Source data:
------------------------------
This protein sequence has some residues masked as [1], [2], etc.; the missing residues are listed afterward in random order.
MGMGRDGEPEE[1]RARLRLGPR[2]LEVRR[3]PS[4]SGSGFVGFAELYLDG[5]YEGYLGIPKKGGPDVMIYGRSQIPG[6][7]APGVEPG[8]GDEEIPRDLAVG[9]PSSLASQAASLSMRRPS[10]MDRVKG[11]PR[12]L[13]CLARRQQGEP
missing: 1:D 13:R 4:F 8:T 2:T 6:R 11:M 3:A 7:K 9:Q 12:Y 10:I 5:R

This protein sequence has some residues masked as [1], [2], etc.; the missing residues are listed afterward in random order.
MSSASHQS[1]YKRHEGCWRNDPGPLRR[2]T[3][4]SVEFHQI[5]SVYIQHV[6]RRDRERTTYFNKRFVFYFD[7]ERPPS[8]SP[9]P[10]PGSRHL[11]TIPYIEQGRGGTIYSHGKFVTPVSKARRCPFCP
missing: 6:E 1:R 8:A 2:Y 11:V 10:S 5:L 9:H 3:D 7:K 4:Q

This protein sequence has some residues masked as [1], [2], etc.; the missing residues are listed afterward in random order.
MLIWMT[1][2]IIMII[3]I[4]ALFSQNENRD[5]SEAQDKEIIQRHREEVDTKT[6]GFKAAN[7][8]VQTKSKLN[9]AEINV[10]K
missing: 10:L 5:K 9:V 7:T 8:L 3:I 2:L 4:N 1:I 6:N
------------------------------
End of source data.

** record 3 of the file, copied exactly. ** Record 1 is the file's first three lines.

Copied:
This protein sequence has some residues masked as [1], [2], etc.; the missing residues are listed afterward in random order.
MLIWMT[1][2]IIMII[3]I[4]ALFSQNENRD[5]SEAQDKEIIQRHREEVDTKT[6]GFKAAN[7][8]VQTKSKLN[9]AEINV[10]K
missing: 10:L 5:K 9:V 7:T 8:L 3:I 2:L 4:N 1:I 6:N